Use Ubuntu Terminal window and below commands.

Create group
sudo addgroup hadoop

Create User and add it to the group
sudo adduser --ingroup hadoop hduser


Login as HdUser and generate SSH key
su - hduser

ssh-keygen -t rsa -P ""

Generating public/private rsa key pair. Enter file in which to save the key (/home/hduser/.ssh/id_rsa): Created directory '/home/hduser/.ssh'. Your identification has been saved in /home/hduser/.ssh/id_rsa. Your public key has been saved in /home/hduser/.ssh/id_rsa.pub. The key fingerprint is: 7b:62:<<more hex codes>>

hduser@ubuntu The key's randomart image is: <<som image>>

Store the generated key
cat $HOME/.ssh/id_rsa.pub >> $HOME/.ssh/authorized_keys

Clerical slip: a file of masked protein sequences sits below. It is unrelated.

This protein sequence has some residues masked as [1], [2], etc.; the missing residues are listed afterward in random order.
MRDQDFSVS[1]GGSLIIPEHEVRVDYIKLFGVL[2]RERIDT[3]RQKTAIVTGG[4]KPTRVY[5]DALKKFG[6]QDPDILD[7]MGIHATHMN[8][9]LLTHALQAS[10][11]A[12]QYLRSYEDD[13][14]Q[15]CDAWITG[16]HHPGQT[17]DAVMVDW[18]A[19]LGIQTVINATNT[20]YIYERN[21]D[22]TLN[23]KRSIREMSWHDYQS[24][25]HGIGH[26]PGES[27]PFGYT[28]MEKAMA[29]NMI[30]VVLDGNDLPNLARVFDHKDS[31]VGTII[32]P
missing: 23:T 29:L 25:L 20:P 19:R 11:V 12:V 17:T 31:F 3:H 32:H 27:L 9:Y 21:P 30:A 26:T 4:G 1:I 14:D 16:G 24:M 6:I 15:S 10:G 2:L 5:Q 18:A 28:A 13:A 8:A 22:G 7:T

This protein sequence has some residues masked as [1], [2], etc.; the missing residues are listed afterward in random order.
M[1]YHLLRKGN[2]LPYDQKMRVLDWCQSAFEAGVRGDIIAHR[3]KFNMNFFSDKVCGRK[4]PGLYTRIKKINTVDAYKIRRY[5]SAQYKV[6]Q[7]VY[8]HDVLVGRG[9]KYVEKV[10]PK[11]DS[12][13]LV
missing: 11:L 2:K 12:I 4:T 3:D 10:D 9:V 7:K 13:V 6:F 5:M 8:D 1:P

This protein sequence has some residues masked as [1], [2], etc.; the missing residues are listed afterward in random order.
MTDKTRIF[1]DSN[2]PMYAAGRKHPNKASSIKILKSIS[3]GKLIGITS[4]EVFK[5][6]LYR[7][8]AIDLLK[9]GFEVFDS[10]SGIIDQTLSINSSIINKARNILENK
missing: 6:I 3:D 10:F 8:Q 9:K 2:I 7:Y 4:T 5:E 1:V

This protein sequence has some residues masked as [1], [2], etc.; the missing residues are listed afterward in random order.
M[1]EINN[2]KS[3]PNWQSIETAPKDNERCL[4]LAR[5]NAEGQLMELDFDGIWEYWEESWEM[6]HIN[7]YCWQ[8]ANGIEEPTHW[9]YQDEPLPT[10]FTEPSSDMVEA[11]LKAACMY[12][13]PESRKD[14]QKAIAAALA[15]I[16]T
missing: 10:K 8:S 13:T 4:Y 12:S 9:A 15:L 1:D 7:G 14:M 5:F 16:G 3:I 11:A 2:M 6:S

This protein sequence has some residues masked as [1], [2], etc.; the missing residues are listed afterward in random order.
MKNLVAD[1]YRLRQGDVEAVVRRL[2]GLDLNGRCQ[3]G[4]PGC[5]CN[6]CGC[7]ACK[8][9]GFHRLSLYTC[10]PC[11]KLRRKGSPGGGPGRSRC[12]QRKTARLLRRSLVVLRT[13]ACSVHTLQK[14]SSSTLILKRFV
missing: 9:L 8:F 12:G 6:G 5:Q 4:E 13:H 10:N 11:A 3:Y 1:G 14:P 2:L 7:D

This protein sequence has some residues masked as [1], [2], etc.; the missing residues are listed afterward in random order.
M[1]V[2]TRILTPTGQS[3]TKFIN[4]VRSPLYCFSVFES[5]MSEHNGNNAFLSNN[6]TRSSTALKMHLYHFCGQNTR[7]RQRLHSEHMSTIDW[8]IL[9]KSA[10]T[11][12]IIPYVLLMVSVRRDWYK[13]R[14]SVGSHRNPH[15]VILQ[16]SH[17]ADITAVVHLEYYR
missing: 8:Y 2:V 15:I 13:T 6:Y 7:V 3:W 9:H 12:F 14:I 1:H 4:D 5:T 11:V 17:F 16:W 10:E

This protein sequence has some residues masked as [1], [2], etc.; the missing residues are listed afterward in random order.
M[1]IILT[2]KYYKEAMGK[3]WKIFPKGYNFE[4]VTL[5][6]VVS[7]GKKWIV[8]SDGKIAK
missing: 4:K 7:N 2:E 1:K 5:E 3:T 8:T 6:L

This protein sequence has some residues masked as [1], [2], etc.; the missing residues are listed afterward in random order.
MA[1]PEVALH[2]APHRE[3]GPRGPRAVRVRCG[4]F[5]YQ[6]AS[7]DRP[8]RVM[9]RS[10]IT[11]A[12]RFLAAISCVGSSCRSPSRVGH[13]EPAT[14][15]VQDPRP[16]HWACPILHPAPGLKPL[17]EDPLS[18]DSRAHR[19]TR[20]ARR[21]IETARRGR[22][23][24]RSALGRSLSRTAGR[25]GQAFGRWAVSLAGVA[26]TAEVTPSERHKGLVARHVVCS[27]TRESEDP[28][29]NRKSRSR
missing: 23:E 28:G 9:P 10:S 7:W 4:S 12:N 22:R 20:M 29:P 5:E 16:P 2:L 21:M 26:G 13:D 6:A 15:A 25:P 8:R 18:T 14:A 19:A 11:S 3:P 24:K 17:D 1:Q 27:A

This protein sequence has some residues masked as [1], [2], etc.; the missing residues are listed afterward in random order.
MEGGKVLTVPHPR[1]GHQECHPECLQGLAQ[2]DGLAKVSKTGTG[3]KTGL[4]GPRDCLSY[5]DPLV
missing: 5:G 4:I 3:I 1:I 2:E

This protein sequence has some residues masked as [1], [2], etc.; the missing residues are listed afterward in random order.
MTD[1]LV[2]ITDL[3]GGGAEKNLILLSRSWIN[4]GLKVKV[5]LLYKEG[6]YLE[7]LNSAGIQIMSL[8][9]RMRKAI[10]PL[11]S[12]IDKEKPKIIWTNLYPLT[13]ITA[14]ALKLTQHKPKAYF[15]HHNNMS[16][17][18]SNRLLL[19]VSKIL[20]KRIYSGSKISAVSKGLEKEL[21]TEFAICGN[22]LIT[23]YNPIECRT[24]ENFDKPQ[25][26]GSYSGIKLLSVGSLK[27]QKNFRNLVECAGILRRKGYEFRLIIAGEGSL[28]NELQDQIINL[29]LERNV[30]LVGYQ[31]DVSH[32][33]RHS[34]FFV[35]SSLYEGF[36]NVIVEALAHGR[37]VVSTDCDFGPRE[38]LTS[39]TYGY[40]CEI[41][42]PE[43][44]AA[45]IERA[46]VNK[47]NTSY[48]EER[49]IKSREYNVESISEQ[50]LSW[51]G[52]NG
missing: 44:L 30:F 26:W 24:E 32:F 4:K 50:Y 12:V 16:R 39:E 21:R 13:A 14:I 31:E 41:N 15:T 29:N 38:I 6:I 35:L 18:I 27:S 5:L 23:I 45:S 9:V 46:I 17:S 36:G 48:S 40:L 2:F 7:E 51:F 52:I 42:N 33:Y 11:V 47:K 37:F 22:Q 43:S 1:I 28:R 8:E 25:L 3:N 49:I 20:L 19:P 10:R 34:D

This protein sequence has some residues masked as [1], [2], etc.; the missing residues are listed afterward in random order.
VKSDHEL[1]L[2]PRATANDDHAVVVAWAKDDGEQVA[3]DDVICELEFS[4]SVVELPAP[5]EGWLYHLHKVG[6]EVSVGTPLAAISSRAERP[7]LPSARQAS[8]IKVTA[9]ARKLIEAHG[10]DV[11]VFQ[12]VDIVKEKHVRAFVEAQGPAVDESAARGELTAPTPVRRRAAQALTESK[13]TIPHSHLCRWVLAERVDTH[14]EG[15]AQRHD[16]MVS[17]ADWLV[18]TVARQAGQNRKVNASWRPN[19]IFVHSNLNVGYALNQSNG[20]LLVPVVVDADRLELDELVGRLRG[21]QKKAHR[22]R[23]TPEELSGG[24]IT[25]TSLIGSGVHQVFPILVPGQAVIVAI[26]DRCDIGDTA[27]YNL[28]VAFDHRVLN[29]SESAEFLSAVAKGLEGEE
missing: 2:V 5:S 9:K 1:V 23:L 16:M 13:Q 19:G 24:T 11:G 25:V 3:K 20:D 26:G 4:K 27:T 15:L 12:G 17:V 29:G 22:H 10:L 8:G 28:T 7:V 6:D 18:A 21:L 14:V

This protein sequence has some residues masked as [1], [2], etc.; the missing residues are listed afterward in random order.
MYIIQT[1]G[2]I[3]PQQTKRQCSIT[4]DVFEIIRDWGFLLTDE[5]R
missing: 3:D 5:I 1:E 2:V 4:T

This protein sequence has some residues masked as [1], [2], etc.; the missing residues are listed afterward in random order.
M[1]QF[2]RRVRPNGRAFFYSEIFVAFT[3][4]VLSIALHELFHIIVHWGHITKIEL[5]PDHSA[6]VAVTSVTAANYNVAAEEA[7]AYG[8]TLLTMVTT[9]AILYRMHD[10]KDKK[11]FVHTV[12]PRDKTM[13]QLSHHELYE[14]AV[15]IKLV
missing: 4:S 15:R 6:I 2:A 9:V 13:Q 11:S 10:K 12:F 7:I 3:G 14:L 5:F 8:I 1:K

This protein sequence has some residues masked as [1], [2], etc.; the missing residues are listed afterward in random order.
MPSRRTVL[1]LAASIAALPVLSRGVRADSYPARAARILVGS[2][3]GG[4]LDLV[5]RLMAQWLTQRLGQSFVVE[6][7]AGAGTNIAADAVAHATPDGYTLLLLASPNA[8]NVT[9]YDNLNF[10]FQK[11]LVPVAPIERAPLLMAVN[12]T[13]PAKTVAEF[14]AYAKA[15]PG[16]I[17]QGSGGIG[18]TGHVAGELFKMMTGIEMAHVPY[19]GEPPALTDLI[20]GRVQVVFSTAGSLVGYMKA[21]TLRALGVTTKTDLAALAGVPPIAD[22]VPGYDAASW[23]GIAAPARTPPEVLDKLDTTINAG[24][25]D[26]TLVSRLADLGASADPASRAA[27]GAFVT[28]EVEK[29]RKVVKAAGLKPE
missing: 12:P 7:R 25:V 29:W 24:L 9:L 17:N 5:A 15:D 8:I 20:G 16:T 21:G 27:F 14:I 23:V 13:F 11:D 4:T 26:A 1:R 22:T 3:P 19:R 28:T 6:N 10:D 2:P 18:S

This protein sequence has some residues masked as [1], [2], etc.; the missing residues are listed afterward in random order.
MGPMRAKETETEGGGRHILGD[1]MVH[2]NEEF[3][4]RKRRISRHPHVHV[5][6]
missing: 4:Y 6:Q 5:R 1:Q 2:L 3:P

Test SSH
ssh localhost

The authenticity of host 'localhost (::1)' can't be established. RSA key fingerprint is c7:47:55:<<more hex code>>.

Are you sure you want to continue connecting (yes/no)? yes Warning: Permanently added 'localhost' (RSA) to the list of known hosts. Linux ubuntu 2.6.32-22-generic #33-Ubuntu SMP Wed Apr 28 13:27:30 UTC 2010 i686 GNU/Linux Ubuntu 10.04 LTS <<info>>


This completes step 3. You can also learn about usage of Hadoop and about Hadoop architecture on BabaGyan.com.

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Hadoop and Ubuntu - step 4


Hadoop and Ubuntu - step 4 - Install and configure Hadoop is the last step for creating the single node of hadoop

In the step 1 of the set up available here, step 2 is available here. We took a look at installation of Linux based OS (Ubuntu) for Hadoop as we opted for Linux instead of Windows for Hadoop. We also saw the reasons for the preference. We installed and Configured our chosed Java - Oracle Java.